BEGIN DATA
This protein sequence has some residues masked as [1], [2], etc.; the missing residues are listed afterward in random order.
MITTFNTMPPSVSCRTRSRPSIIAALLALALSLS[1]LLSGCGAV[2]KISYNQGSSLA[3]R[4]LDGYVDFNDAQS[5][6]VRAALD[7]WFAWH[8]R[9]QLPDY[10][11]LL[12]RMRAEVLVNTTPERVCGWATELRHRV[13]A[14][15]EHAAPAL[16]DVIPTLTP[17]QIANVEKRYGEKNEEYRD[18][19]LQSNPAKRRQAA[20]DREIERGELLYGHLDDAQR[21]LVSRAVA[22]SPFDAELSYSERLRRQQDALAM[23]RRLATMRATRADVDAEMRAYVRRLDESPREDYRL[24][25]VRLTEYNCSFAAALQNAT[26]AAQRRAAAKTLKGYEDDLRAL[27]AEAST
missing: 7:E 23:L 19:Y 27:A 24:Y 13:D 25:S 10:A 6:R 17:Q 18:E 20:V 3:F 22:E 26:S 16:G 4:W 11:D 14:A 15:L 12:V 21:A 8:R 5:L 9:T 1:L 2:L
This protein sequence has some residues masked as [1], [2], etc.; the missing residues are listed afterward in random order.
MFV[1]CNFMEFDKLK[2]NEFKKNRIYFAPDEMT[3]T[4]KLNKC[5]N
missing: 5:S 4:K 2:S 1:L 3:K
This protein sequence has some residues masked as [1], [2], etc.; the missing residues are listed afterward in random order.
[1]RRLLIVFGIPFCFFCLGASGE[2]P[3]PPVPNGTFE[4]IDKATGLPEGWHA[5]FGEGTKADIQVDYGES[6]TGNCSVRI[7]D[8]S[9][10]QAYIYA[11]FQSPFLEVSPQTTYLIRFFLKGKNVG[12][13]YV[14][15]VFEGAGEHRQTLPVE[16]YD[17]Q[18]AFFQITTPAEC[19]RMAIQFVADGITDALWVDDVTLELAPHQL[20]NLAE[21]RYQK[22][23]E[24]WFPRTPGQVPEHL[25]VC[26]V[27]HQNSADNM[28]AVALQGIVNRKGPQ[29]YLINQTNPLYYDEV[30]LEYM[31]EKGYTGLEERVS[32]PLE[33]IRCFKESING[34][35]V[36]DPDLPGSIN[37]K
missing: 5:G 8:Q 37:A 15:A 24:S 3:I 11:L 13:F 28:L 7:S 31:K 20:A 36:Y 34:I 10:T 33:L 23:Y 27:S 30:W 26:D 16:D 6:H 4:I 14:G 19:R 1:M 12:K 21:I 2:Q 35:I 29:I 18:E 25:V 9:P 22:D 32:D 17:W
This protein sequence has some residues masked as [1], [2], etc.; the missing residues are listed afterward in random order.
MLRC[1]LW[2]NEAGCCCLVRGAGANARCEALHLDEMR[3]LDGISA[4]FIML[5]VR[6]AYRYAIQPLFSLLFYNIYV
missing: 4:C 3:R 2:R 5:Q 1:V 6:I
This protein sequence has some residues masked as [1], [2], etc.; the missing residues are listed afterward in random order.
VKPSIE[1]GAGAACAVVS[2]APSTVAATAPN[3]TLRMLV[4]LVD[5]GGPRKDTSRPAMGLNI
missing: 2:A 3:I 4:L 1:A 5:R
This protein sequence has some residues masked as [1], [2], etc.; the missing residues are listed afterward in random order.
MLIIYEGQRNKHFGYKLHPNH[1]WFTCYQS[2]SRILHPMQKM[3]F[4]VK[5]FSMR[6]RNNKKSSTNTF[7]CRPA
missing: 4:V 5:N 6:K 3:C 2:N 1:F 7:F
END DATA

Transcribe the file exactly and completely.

This protein sequence has some residues masked as [1], [2], etc.; the missing residues are listed afterward in random order.
MITTFNTMPPSVSCRTRSRPSIIAALLALALSLS[1]LLSGCGAV[2]KISYNQGSSLA[3]R[4]LDGYVDFNDAQS[5][6]VRAALD[7]WFAWH[8]R[9]QLPDY[10][11]LL[12]RMRAEVLVNTTPERVCGWATELRHRV[13]A[14][15]EHAAPAL[16]DVIPTLTP[17]QIANVEKRYGEKNEEYRD[18][19]LQSNPAKRRQAA[20]DREIERGELLYGHLDDAQR[21]LVSRAVA[22]SPFDAELSYSERLRRQQDALAM[23]RRLATMRATRADVDAEMRAYVRRLDESPREDYRL[24][25]VRLTEYNCSFAAALQNAT[26]AAQRRAAAKTLKGYEDDLRAL[27]AEAST
missing: 7:E 23:L 19:Y 27:A 24:Y 13:D 25:S 10:A 6:R 17:Q 18:E 20:V 3:F 22:E 26:S 16:G 4:W 11:D 14:A 15:L 12:V 21:A 8:R 5:L 9:T 1:L 2:L
This protein sequence has some residues masked as [1], [2], etc.; the missing residues are listed afterward in random order.
MFV[1]CNFMEFDKLK[2]NEFKKNRIYFAPDEMT[3]T[4]KLNKC[5]N
missing: 5:S 4:K 2:S 1:L 3:K
This protein sequence has some residues masked as [1], [2], etc.; the missing residues are listed afterward in random order.
[1]RRLLIVFGIPFCFFCLGASGE[2]P[3]PPVPNGTFE[4]IDKATGLPEGWHA[5]FGEGTKADIQVDYGES[6]TGNCSVRI[7]D[8]S[9][10]QAYIYA[11]FQSPFLEVSPQTTYLIRFFLKGKNVG[12][13]YV[14][15]VFEGAGEHRQTLPVE[16]YD[17]Q[18]AFFQITTPAEC[19]RMAIQFVADGITDALWVDDVTLELAPHQL[20]NLAE[21]RYQK[22][23]E[24]WFPRTPGQVPEHL[25]VC[26]V[27]HQNSADNM[28]AVALQGIVNRKGPQ[29]YLINQTNPLYYDEV[30]LEYM[31]EKGYTGLEERVS[32]PLE[33]IRCFKESING[34][35]V[36]DPDLPGSIN[37]K
missing: 5:G 8:Q 37:A 15:A 24:S 3:I 11:L 13:F 28:L 7:S 31:K 20:A 36:Y 34:I 10:T 33:L 23:Y 27:S 30:W 26:D 16:D 6:H 4:I 14:G 19:R 1:M 12:K 21:I 2:Q 35:I 29:I 18:E 25:V 9:P 22:D 32:D 17:W
This protein sequence has some residues masked as [1], [2], etc.; the missing residues are listed afterward in random order.
MLRC[1]LW[2]NEAGCCCLVRGAGANARCEALHLDEMR[3]LDGISA[4]FIML[5]VR[6]AYRYAIQPLFSLLFYNIYV
missing: 4:C 3:R 2:R 5:Q 1:V 6:I
This protein sequence has some residues masked as [1], [2], etc.; the missing residues are listed afterward in random order.
VKPSIE[1]GAGAACAVVS[2]APSTVAATAPN[3]TLRMLV[4]LVD[5]GGPRKDTSRPAMGLNI
missing: 2:A 3:I 4:L 1:A 5:R
This protein sequence has some residues masked as [1], [2], etc.; the missing residues are listed afterward in random order.
MLIIYEGQRNKHFGYKLHPNH[1]WFTCYQS[2]SRILHPMQKM[3]F[4]VK[5]FSMR[6]RNNKKSSTNTF[7]CRPA
missing: 4:V 5:N 6:K 3:C 2:N 1:F 7:F